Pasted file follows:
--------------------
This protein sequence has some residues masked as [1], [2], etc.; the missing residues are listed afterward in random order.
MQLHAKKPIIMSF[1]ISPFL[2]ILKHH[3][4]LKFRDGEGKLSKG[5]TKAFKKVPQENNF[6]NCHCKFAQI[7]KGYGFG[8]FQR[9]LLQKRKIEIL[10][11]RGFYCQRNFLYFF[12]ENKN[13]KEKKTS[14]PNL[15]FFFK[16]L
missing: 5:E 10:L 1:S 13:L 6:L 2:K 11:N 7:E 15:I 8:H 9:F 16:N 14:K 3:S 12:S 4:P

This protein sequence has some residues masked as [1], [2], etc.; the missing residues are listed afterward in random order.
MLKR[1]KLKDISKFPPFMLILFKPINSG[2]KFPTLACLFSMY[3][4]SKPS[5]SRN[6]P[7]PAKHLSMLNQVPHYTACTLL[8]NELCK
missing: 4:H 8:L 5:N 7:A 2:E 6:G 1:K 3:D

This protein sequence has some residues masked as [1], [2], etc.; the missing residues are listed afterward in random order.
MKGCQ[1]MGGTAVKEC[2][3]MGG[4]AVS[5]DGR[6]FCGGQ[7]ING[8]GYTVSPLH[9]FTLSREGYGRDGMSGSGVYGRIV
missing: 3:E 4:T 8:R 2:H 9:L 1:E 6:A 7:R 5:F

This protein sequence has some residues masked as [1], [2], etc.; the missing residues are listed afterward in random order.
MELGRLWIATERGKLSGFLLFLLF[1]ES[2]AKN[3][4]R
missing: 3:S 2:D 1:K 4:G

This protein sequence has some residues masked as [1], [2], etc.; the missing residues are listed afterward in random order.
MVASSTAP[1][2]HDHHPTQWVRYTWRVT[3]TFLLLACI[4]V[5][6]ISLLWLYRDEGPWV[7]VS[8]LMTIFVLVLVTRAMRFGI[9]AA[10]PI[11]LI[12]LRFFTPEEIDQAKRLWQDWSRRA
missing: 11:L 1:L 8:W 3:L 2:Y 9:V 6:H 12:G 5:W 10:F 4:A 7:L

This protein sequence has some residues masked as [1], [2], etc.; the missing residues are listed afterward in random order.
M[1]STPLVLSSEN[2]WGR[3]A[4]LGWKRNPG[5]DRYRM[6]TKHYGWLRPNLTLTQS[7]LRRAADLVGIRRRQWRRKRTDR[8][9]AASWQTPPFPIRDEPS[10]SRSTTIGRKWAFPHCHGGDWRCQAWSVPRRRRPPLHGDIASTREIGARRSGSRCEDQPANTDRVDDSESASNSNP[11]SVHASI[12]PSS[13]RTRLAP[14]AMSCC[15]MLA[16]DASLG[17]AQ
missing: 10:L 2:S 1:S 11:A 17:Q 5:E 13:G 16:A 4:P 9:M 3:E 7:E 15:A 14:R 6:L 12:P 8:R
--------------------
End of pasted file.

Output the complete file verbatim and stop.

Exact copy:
This protein sequence has some residues masked as [1], [2], etc.; the missing residues are listed afterward in random order.
MQLHAKKPIIMSF[1]ISPFL[2]ILKHH[3][4]LKFRDGEGKLSKG[5]TKAFKKVPQENNF[6]NCHCKFAQI[7]KGYGFG[8]FQR[9]LLQKRKIEIL[10][11]RGFYCQRNFLYFF[12]ENKN[13]KEKKTS[14]PNL[15]FFFK[16]L
missing: 5:E 10:L 1:S 13:L 6:L 2:K 11:N 7:E 15:I 8:H 9:F 16:N 14:K 3:S 12:S 4:P

This protein sequence has some residues masked as [1], [2], etc.; the missing residues are listed afterward in random order.
MLKR[1]KLKDISKFPPFMLILFKPINSG[2]KFPTLACLFSMY[3][4]SKPS[5]SRN[6]P[7]PAKHLSMLNQVPHYTACTLL[8]NELCK
missing: 4:H 8:L 5:N 7:A 2:E 6:G 1:K 3:D

This protein sequence has some residues masked as [1], [2], etc.; the missing residues are listed afterward in random order.
MKGCQ[1]MGGTAVKEC[2][3]MGG[4]AVS[5]DGR[6]FCGGQ[7]ING[8]GYTVSPLH[9]FTLSREGYGRDGMSGSGVYGRIV
missing: 3:E 4:T 8:R 2:H 9:L 1:E 6:A 7:R 5:F

This protein sequence has some residues masked as [1], [2], etc.; the missing residues are listed afterward in random order.
MELGRLWIATERGKLSGFLLFLLF[1]ES[2]AKN[3][4]R
missing: 3:S 2:D 1:K 4:G

This protein sequence has some residues masked as [1], [2], etc.; the missing residues are listed afterward in random order.
MVASSTAP[1][2]HDHHPTQWVRYTWRVT[3]TFLLLACI[4]V[5][6]ISLLWLYRDEGPWV[7]VS[8]LMTIFVLVLVTRAMRFGI[9]AA[10]PI[11]LI[12]LRFFTPEEIDQAKRLWQDWSRRA
missing: 11:L 1:L 8:W 3:L 2:Y 9:V 6:H 12:G 5:W 10:F 4:A 7:L

This protein sequence has some residues masked as [1], [2], etc.; the missing residues are listed afterward in random order.
M[1]STPLVLSSEN[2]WGR[3]A[4]LGWKRNPG[5]DRYRM[6]TKHYGWLRPNLTLTQS[7]LRRAADLVGIRRRQWRRKRTDR[8][9]AASWQTPPFPIRDEPS[10]SRSTTIGRKWAFPHCHGGDWRCQAWSVPRRRRPPLHGDIASTREIGARRSGSRCEDQPANTDRVDDSESASNSNP[11]SVHASI[12]PSS[13]RTRLAP[14]AMSCC[15]MLA[16]DASLG[17]AQ
missing: 10:L 2:S 1:S 11:A 17:Q 5:E 13:G 16:A 4:P 9:M 3:E 7:E 15:A 14:R 6:L 12:P 8:R